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Robin's Merry Men, restored

The Errol Flynn swashbuckler is the jewel in a Warners set that also features 'Yankee Doodle Dandy' and 'Sierra Madre.'

October 06, 2003|Susan King | Times Staff Writer

Three classic films from the Warner Bros. vaults and a cult phenomenon are among the latest DVD offerings.

A definite must-have for film buffs is the "Warner Bros. Legends" set ($70 for the set; $27 each), which features beautiful digitally restored versions of 1938's "The Adventures of Robin Hood," 1942's "Yankee Doodle Dandy" and 1948's "The Treasure of the Sierra Madre."

The crown jewel of the set is "Robin Hood," one of the earliest three-strip Technicolor productions, and the restored version is a treat for the eye and ear.

There has been some media flack that the digital restoration, which even corrected flaws that were inherent in the film when it was first produced, may look too pristine. But if one were to watch a VHS copy or catch the swashbuckler on the Turner Classic Movies cable channel, "Robin Hood" had lost a lot of its luster, and its soundtrack had become muddied and muddled. In short, at 65, "Robin Hood" was showing its age.

"Robin Hood," directed by William Keighley, who was replaced halfway through by Michael Curtiz, is an action-packed romantic take on the old legend about the brave outlaw who, along with his Merry Men of Sherwood Forest, stole from the rich to give to the poor. Errol Flynn brings a lot of panache, sex appeal and good humor to the role of Robin, and Olivia de Havilland, who frequently teamed with Flynn, is an independent, bright Maid Marian. As always, the villains nearly steal the show with Basil Rathbone at his oily best as Sir Guy of Gisbourne and a deliciously vile Claude Rains as the evil Prince John. The cherry on this delicious sundae is Erich Wolfgang Korngold's exhilarating score.

The two-disc "Robin Hood" is chockablock with juicy extras, including fact-filled, humorous commentary from historian Rudy Behlmer; a new documentary on the making of the film; a documentary on the Technicolor process; two shorts, 1946's "Cavalcade of Archery" and 1952's "Cruise of the Zaca," a real rarity starring Flynn; the Warners cartoons "Rabbit Hood" and "Robin Hood Daffy"; galleries of historical art, costume design, concept drawings, cast and crew photos and publicity; a featurette comparing this version of "Robin Hood" to the 1922 silent version starring Douglas Fairbanks; outtakes; and a riotous blooper reel that Warners produced for its employees.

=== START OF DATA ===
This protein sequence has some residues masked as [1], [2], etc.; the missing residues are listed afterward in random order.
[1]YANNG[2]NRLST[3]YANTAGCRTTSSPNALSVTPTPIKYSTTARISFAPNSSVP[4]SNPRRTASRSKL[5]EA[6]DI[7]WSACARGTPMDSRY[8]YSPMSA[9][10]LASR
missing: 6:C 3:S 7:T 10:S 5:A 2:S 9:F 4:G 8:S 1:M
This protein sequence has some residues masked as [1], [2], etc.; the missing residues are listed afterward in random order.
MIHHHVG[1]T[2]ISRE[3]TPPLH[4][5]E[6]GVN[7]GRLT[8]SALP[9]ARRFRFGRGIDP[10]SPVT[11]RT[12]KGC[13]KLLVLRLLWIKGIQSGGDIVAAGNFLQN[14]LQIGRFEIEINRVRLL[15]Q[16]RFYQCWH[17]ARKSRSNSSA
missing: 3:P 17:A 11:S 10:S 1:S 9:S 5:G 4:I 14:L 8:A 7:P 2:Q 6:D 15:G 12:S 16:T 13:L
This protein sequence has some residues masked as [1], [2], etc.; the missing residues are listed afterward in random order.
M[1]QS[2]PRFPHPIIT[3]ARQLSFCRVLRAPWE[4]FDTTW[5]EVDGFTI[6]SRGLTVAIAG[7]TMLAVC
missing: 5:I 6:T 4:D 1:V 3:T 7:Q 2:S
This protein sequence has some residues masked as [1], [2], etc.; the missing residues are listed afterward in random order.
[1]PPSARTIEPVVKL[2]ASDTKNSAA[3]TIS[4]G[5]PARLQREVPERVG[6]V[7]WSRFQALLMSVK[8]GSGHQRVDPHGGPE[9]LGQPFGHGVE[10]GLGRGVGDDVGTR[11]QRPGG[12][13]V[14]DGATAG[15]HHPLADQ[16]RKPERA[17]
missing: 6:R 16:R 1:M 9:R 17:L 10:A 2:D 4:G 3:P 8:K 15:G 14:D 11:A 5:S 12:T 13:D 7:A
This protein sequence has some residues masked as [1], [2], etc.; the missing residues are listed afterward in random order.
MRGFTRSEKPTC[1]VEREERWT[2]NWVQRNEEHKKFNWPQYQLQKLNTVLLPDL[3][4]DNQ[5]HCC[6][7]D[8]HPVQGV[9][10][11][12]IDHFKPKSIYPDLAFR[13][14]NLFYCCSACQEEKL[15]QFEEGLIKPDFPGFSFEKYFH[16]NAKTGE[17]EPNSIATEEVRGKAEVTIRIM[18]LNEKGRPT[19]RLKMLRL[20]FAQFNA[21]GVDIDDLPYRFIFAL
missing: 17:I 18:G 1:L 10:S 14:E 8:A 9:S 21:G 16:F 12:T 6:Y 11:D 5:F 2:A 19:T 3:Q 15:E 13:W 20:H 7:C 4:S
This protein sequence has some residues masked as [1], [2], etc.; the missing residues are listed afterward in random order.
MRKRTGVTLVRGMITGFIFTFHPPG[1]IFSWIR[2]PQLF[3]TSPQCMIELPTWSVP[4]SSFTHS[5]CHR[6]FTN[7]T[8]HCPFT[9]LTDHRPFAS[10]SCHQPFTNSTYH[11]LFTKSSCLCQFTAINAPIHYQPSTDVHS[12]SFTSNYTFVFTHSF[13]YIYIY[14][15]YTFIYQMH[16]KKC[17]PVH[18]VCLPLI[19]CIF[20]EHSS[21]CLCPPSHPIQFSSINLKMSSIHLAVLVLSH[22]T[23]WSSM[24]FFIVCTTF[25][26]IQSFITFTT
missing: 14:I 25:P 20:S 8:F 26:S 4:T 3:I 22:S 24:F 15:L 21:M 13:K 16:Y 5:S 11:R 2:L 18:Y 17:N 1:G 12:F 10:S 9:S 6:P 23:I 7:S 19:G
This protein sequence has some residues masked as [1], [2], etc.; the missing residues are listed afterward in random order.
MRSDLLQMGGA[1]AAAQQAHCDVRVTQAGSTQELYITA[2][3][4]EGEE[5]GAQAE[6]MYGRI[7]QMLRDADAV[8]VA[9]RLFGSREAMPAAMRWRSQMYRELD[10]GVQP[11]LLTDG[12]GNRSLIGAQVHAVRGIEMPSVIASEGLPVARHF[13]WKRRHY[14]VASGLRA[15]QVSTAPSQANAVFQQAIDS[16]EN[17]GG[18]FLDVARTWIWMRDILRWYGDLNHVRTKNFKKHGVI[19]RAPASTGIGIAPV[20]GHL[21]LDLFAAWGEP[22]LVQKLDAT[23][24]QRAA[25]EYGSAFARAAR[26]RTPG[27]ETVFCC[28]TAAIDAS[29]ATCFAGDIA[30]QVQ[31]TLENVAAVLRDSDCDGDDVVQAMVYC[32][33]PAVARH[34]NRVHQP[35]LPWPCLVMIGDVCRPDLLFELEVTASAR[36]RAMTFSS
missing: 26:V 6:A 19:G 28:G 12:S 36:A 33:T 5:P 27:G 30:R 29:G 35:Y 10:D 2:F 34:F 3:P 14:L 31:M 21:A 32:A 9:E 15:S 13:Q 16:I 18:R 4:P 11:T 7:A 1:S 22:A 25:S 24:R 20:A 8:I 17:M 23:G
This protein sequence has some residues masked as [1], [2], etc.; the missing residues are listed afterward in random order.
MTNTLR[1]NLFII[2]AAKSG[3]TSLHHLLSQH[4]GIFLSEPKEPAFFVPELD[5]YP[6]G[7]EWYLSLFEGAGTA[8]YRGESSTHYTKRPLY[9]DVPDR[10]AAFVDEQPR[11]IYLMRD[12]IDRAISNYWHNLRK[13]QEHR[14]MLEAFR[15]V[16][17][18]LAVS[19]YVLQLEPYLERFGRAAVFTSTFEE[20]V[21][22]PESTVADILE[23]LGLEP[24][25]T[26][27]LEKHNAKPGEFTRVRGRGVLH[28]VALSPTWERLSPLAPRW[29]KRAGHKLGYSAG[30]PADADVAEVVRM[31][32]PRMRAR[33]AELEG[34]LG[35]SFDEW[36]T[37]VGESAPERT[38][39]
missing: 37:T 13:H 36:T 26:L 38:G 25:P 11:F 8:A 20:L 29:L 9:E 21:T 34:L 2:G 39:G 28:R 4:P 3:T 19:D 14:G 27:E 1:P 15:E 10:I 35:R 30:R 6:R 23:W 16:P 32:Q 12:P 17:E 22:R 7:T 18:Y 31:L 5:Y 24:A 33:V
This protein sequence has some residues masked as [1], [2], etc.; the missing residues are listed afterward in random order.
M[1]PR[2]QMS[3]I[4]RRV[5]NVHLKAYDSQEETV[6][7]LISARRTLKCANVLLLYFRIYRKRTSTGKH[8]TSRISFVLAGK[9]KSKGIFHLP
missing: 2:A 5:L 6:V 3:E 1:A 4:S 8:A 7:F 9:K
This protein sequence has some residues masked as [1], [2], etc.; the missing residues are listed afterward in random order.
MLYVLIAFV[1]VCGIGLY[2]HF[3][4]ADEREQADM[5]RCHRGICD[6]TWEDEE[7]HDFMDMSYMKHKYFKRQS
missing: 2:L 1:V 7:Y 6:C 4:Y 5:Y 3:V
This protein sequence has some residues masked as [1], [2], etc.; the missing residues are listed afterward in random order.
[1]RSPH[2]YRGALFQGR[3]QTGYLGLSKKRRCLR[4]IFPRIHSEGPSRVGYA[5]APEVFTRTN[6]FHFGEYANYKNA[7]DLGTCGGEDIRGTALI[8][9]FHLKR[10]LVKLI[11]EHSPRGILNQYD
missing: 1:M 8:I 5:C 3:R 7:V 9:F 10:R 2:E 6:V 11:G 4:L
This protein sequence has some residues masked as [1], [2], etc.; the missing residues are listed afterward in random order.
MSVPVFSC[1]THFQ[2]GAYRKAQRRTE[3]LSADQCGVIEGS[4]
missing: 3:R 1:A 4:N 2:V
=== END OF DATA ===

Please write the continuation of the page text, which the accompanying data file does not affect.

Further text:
Film historian Leonard Maltin also hosts "Warner Night at the Movies 1938," which re-creates the filmgoing experience for that year with trailers, a newsreel, a cartoon and a musical short subject.

Maltin also presents a typical night at the movies in 1942 on the two-disc set of "Yankee Doodle Dandy," the sentimental, patriotic and endlessly entertaining biopic of legendary song-and-dance man George M. Cohan. James Cagney, although known for his tough-guy roles, actually began his career as a hoofer, and he received his only Oscar for his larger-than-life portrayal of Cohan. Cagney was a remarkably flexible and graceful dancer who made all his routines, including the standout "Give My Regards to Broadway," look effortless. Walter Huston, Rosemary DeCamp, Joan Leslie and Cagney's little sister, Jeanne, also star.

Behlmer supplies the splendid commentary on the two-disc set, which also features a 1992 documentary on Cagney; a new documentary on the history of the project; a sweet tribute to Cagney from his friend John Travolta; musical outtakes and rehearsals; the radio version of the movie; galleries of Cohan sheet music, set stills, scene concept stills, publicity and posters; the Looney Tunes shorts "Yankee Doodle Daffy" and "Yankee Doodle Bugs"; and "You, John Jones," a short starring Cagney and Margaret O'Brien.

Rounding out the "Legends" is "The Treasure of the Sierra Madre." Based on B. Traven's bestselling novel of greed and corruption, "Madre" stars a flawless Humphrey Bogart as the down-and-out Fred C. Dobbs, who stakes what little money he has on a gold prospecting expedition in Mexico's Sierra Madre. Joining the expedition is his much younger partner (Tim Holt) and a grizzled old prospector (Huston, in his scene-stealing Oscar-winning performance). Huston's son, John, won Oscars for his screenplay and direction.

The digital edition features compelling commentary from historian Eric Lax, a "Warner Night at the Movies 1948" hosted by Maltin, a radio dramatization of the film, a 1989 documentary on John Huston, photo galleries, a new documentary on the film's production and the cartoon "8 Ball Bunny."

"Sierra Madre" wasn't a box-office hit when it was first released. Neither was Brian De Palma's 1983 gangster flick, "Scarface," a loose remake of the 1932 Howard Hawks classic. "Scarface" was vilified by critics because of its extreme violence and star Al Pacino's less-than-subtle Cuban accent. However, the film's stature has grown, thanks to repeated exposure on television and video. The hip-hop community also has embraced the film, penned by Oliver Stone.

The film is a mess, but a fascinating mess, and Stone's screenplay is filled with numerous now classic lines like "Say hello to my little friend." Michelle Pfeiffer and Steven Bauer also star.

Universal's special edition ($27) of the nearly three-hour film should have been better. It's rare that a two-disc release doesn't have any commentary from the filmmaker or cast. Included are three short "making of" documentaries, a few examples of the edited TV version, numerous deleted scenes and a documentary examining "Scarface" in the hip-hop world.

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